This art form thrives within a vibrant community that extends beyond the dance floor, encompassing shared experiences, values, and aspirations. Urban Dance serves as a vehicle for self-expression, creativity, and connection, fostering a sense of belonging and camaraderie among its practitioners. Beyond mere physical movement, it becomes a medium through which individuals can explore their identities, challenge societal norms, and engage with broader cultural dialogues.

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The evolution of modern Urban Dance culture has been significantly influenced by collegiate dance teams and competitions, which have provided platforms for talent to flourish and innovations to emerge. These gatherings not only showcase the technical prowess and artistic vision of dancers but also serve as hubs for collaboration, mentorship, and professional development. As a result, Urban Dance has transcended its origins to become a global phenomenon, resonating with diverse audiences and leaving an indelible mark on the wider cultural landscape.

What is Urban Dance?
What is Urban Dance?

How collegiate and competitive dance teams started

The inception of collegiate and competitive dance teams in Southern California traces back to humble beginnings rooted in friendship and a shared passion for movement. Like many great endeavors, the genesis of the Urban Dance community emerged from the simple desire of a few friends to express themselves and have fun.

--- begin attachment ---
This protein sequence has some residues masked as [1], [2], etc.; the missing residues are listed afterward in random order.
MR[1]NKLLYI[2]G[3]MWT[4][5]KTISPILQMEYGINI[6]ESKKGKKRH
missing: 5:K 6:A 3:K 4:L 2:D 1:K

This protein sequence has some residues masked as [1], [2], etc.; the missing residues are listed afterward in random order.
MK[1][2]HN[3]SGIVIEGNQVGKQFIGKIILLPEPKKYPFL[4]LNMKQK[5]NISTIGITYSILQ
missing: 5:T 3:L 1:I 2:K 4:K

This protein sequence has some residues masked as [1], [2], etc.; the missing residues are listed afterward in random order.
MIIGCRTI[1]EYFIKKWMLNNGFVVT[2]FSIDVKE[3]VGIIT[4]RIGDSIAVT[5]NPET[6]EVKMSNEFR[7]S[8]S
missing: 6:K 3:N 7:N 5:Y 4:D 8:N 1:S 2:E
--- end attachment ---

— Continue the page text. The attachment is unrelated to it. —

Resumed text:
Arnel Calvario and his peers initially found an outlet for their creativity by crafting routines to perform at the “Hip Hop suite” during Pilipino Culture Night (PCN), an annual event hosted by Kababayan, the Pilipino cultural club at the University of California, Irvine (UCI). However, the limited scope of this event, occurring only once a year, left these dancers craving more opportunities to showcase their talents.

To address this need, Calvario took the initiative and founded Kaba Modern in 1992, providing himself and his friends with a dedicated platform to continue dancing and performing beyond the confines of PCN. This pioneering step laid the groundwork for the formation of other dance teams in the region.

In 1994, the Chinese American Association at UCI established CADC, while Danny Batimana founded “Culture” (later rebranded as Team Millennia) in Fullerton, further expanding the presence of organized dance groups in the community. The subsequent years witnessed the emergence of additional teams, with PAC Modern forming at California State University, Long Beach in 1995, followed by the establishment of Samahang Modern at the University of California, Los Angeles (UCLA).

These nascent dance teams not only provided a platform for artistic expression but also fostered a sense of camaraderie and belonging among their members. As they honed their craft and gained recognition within the local dance scene, they laid the foundation for a vibrant and diverse Urban Dance culture that continues to thrive and evolve to this day.

How the dance teams started competing